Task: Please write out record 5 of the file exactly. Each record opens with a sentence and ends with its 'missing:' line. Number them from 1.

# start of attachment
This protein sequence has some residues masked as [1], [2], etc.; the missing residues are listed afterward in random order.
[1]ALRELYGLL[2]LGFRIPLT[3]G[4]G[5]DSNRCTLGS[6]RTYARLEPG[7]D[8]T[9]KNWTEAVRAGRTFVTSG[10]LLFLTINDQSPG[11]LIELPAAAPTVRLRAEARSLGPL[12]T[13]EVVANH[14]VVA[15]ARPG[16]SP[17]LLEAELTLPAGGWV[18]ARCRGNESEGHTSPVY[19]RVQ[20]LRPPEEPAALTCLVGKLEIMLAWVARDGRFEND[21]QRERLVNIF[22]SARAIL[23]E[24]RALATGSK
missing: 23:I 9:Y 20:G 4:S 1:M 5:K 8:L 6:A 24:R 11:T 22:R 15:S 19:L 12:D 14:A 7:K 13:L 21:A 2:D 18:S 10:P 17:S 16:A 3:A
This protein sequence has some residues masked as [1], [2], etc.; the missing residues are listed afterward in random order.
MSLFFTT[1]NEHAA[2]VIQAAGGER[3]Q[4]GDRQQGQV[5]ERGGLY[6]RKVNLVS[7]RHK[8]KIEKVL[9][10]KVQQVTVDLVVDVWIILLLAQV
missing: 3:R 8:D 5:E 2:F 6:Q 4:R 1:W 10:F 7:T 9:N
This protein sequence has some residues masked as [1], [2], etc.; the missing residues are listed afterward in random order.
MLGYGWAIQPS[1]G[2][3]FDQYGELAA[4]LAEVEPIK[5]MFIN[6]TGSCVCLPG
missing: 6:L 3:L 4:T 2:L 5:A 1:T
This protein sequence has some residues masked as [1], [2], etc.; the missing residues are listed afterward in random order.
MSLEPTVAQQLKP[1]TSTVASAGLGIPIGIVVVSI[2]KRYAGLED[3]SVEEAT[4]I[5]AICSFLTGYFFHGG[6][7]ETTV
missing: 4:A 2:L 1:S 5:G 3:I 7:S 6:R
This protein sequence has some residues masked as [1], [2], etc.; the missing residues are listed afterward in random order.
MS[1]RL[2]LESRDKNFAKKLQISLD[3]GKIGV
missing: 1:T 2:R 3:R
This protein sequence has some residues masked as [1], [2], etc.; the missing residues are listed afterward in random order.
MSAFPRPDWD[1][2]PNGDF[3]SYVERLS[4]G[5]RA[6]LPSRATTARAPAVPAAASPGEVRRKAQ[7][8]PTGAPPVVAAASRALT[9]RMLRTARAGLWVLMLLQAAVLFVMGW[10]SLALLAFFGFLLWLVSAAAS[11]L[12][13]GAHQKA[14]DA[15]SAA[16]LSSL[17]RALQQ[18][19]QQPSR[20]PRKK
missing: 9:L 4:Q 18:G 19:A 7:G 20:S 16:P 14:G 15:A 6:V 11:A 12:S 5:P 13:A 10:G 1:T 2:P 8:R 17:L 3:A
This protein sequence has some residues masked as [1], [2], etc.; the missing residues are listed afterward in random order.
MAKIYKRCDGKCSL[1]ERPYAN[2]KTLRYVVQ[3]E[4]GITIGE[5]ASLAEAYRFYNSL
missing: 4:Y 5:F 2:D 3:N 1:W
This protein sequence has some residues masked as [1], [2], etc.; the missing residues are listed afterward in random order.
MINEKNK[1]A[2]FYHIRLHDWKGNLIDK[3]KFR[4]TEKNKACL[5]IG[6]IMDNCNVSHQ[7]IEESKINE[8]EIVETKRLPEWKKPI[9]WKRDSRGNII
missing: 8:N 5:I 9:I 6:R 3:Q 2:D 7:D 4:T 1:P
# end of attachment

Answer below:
This protein sequence has some residues masked as [1], [2], etc.; the missing residues are listed afterward in random order.
MS[1]RL[2]LESRDKNFAKKLQISLD[3]GKIGV
missing: 1:T 2:R 3:R